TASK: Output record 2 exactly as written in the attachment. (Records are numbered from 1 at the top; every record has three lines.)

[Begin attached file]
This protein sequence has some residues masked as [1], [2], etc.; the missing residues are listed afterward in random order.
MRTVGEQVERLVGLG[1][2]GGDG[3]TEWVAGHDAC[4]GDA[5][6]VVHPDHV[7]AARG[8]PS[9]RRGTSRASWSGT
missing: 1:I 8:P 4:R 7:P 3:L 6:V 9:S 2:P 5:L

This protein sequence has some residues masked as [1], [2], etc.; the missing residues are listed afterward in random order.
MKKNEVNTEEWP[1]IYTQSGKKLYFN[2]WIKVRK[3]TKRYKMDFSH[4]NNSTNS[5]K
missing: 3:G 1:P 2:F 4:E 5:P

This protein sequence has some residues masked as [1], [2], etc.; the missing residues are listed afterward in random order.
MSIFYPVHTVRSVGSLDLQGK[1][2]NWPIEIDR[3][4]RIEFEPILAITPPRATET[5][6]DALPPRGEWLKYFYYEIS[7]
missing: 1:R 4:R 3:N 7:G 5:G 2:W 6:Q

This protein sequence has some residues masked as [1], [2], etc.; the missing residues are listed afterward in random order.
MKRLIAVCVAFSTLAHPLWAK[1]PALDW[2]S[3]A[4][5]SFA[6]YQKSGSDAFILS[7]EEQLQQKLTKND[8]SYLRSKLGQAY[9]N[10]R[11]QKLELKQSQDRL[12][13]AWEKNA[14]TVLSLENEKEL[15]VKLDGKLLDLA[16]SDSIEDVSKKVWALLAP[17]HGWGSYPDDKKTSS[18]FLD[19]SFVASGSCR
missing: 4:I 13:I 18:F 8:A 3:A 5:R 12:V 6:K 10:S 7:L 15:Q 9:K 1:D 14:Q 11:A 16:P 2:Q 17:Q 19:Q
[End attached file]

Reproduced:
This protein sequence has some residues masked as [1], [2], etc.; the missing residues are listed afterward in random order.
MKKNEVNTEEWP[1]IYTQSGKKLYFN[2]WIKVRK[3]TKRYKMDFSH[4]NNSTNS[5]K
missing: 3:G 1:P 2:F 4:E 5:P